National Press Club

Wizards, Caps owner seeks to give back to D.C.

May 21, 2010 | By Mark Schoeff Jr. |

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Like other owners of professional sports teams, Ted Leonsis got into the game to win. For him, though, victory involves more than beating an opponent on the ice or the court.

“I want to bring our city closer together,” said Leonsis, who owns the Washington Capitals hockey team and will soon assume control of the Washington Wizards basketball team. “I’d like to give back to the community.”

It’s a philosophy based on a “double bottom line” that the technology entrepreneur and executive outlined at a Luncheon May 21. Leonsis articulates the approach in his book “The Business of Happiness,” which was published in February.

Inspired in part by a trip many years ago to the Library of Congress in which he saw that the only line of the Declaration of Independence that was not edited from its first draft was the one calling for governance that fosters “life, liberty and the pursuit of happiness,” Leonsis developed a formula for achieving happiness.

The other motivating factor for Leonsis was surviving a brush with death as a young man when a plane he was riding in experienced mechanical difficulties and almost crashed. It was “a moment of reckoning,” Leonsis said.

The first step toward happiness, Leonsis said, is to “actively participate in a community of interest.” If people interact with one another, they tend to have a brighter outlook on life. During his long career at AOL, Leonsis was instrumental in developing the company’s instant messaging service, an example of the human connectivity that he emphasizes.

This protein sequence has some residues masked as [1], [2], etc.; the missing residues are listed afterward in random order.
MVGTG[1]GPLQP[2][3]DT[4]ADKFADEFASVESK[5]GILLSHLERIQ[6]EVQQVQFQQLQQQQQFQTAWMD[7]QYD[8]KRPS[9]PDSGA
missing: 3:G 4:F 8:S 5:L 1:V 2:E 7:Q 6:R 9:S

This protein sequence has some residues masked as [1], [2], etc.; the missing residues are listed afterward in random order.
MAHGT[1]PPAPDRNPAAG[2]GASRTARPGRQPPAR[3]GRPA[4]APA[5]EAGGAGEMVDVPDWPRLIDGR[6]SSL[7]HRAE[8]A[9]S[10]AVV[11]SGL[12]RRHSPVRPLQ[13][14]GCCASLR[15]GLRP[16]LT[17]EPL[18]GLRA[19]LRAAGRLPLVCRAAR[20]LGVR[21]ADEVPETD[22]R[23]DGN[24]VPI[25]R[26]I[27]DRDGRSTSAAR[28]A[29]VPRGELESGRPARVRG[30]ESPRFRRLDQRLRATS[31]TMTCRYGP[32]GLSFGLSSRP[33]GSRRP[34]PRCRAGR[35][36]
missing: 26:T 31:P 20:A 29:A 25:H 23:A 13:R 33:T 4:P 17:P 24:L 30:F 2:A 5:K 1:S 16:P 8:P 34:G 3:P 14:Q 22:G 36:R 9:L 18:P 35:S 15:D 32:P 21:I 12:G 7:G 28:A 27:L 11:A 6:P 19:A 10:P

He also says that people should strive for “high levels of self expression,” which he achieves in part through blogging.

Another key aspect of being happy is to understand the experiences of other people, Leonsis said. He makes a point of answering all of his e-mails and mingling with fans at hockey games “to try to understand what our constituencies are thinking. People who tune up their empathy become great leaders.”

A greater sense of empathy leads to the next step in happiness, which involves volunteering and contributing to your community. Finally, the overarching theme of happiness is to pursue “a higher calling.”

With his sports teams, this involves working with the young men and women to develop their lives beyond the game. In business, it means concentrating on more than dollars.

Leonsis said that AOL stumbled after merging with Time Warner in 2000 because the combined entity only cared about cash flow and revenue.

“We started to manage by numbers,” Leonsis said. “Entrepreneurs that lose their calling and lose their belief that they’re in the business of happiness lose their way.”

The best business plan is one that is designed to make the company a good corporate citizen. “It has to right a wrong,” Leonsis said. “It has to activate giving. It has to activate volunteerism.”

His latest venture captures that attitude, Leonsis said. He established a documentary filmmaking company whose first production, “Nanking,” won an award at the 2007 Sundance Festival. His experience led him to develop the Web site, which promotes “filmanthropy,” a term coined by Leonsis.

Visitors to the site can download and share documentaries, helping struggling filmmakers in the process, and contribute to more than 450 charities.

“It’s a prime example of doing well by doing good and meeting the double bottom line,” Leonsis said.

It was not entrepreneurial skill, but rather luck, that led to Leonsis’ latest achievement. The Wizards won the right to make the first pick in this year’s National Basketball Association draft by winning the NBA lottery.

He did not reveal whom the team would choose. He hopes, though, that the selection will revive the Wizards, who won fewer than half their games last season.

“I believe we can get a franchise pick and rebuild the franchise,” Leonsis said.

The Capitals don’t have any obvious shortcomings. They’re consistently selling out their games and winning their division. Next year, they can focus on winning the Stanley Cup, after being bounced out of the hockey playoffs in the first round this year.